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Self-help program

homeLaunching QuitlinesOther Cessation ProgramsSelf-help Program

Group therapy is a common method of delivering smoking cessation interventions. Over 100 group therapies have been described. The purposes of group programs have been summarized as: to analyze motives for group   members’ behavior; to provide an opportunity for social learning; to generate emotional experiences; and to impart information and teach new skills. Group programs may be led by professional facilitators such as clinical psychologists, health educators, nurses or physicians, or occasionally by successful users of the program.

The implementation of smoking cessation programs in groups has been a popular method of delivering behavioral interventions. Behavioral interventions typically include such methods as coping and social skills training, contingency management, self control, and cognitivebehavioral interventions. The use of a group format for the delivery of a behavioral intervention appears to have two underlying rationales. Lying between self-help methods with minimal therapist contact and intensive individual counseling/therapy, a group might offer better cessation rates than the former with lower costs per smoker than the latter. There may be a specific therapeutic benefit of the group format in giving people who smoke the opportunity to share problems and experiences with others attempting to quit. This might lead to increased quit rates even compared to individual face-to-face methods.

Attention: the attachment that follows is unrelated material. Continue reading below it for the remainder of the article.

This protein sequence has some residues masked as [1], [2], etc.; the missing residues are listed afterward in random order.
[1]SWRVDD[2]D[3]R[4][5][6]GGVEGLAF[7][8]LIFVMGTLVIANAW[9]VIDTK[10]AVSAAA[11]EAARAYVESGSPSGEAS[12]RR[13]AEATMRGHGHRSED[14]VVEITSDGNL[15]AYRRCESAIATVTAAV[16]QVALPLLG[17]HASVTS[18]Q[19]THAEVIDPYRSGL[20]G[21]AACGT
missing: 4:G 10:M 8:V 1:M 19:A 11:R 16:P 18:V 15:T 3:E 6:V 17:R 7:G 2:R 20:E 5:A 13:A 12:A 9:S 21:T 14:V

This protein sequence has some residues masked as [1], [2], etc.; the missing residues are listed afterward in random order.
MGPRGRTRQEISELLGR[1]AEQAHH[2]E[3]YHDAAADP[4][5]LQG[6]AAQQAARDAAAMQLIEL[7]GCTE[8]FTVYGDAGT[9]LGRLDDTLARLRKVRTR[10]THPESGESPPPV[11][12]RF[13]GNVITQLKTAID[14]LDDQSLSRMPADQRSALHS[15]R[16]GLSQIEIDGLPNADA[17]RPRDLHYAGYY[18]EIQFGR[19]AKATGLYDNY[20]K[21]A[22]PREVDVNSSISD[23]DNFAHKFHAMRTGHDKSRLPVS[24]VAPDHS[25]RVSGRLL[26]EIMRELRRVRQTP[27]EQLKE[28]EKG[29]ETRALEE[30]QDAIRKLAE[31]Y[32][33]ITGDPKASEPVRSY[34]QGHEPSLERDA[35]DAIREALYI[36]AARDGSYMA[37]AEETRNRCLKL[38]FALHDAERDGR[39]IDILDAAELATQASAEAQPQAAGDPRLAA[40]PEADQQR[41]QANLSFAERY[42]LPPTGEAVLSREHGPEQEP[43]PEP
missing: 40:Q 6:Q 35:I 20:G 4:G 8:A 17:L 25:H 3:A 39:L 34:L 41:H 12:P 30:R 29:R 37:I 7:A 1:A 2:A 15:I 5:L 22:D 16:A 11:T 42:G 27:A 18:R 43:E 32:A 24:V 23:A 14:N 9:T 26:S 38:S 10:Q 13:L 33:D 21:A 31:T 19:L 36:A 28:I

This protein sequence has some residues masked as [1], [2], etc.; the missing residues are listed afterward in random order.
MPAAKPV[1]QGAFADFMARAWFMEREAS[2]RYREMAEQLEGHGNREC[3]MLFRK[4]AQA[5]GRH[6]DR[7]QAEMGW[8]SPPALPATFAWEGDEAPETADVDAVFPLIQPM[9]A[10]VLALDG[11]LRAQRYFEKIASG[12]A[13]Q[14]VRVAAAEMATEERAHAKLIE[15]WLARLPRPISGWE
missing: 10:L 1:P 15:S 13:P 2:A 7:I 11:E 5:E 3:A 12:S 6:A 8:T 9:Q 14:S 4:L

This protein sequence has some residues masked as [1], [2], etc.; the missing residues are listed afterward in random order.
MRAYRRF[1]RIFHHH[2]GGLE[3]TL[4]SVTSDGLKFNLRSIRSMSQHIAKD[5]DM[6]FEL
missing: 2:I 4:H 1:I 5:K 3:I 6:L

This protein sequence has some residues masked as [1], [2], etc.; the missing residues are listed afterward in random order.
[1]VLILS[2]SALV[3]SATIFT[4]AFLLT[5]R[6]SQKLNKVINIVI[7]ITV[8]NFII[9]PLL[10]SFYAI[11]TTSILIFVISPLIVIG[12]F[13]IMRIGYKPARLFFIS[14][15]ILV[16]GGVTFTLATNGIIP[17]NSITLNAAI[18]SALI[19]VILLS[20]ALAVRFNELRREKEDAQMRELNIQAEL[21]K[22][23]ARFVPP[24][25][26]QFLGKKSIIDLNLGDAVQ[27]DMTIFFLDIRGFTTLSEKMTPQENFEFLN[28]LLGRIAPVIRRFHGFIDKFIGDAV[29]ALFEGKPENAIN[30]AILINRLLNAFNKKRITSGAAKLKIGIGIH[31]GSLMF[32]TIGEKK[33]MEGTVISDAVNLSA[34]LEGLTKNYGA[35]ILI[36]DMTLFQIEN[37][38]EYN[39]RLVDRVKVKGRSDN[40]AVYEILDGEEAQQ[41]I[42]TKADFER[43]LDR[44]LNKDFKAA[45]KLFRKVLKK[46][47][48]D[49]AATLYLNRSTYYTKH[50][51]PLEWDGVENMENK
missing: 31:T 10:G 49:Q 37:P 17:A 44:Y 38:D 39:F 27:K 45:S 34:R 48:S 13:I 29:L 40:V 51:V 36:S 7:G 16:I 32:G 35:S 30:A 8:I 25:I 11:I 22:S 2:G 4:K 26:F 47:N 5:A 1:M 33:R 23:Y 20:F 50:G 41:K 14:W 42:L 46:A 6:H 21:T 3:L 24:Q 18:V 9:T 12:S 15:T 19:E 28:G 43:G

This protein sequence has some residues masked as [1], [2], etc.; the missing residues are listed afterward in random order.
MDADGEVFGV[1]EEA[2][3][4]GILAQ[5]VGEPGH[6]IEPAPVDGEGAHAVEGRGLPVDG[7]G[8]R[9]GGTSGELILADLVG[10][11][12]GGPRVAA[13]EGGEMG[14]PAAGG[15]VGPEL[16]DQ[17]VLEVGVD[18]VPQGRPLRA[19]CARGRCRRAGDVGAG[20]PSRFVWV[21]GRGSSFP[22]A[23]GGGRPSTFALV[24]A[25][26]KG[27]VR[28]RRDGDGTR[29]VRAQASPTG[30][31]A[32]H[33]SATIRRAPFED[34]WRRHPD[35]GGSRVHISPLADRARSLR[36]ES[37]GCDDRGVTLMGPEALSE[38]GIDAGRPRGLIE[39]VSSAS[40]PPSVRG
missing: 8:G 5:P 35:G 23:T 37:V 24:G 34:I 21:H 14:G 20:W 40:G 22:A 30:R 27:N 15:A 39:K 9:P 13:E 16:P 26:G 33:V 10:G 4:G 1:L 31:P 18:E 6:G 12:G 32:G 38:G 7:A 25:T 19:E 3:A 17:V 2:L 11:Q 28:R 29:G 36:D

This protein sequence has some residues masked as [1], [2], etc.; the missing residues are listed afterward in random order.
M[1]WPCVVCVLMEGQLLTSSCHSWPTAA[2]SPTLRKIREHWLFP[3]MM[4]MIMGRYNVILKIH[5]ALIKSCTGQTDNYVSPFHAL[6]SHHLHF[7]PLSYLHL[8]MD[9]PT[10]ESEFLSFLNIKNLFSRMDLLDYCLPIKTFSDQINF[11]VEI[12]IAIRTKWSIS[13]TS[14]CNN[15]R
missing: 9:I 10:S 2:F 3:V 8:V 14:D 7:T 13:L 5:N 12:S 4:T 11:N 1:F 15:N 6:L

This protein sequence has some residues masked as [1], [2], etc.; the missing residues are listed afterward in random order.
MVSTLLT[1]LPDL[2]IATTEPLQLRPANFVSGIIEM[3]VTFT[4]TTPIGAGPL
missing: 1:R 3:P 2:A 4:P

More recent research has focused on identifying the components that contribute most to the success of the intervention. In particular, there is interest in ways to enhance programs with components which could be specifically helpful for those with poor success rates for quitting, such as people with histories of depressive disorder or substance abuse.

Group programs are more effective for helping people to stop smoking than being given self-help materials without face-to-face instruction and group support. The chances of quitting are approximately doubled. It is unclear whether groups are better than individual counseling or other advice, but they are more effective than no treatment. Not all smokers making a quit attempt want to attend group meetings, but for those who do they are likely to be helpful.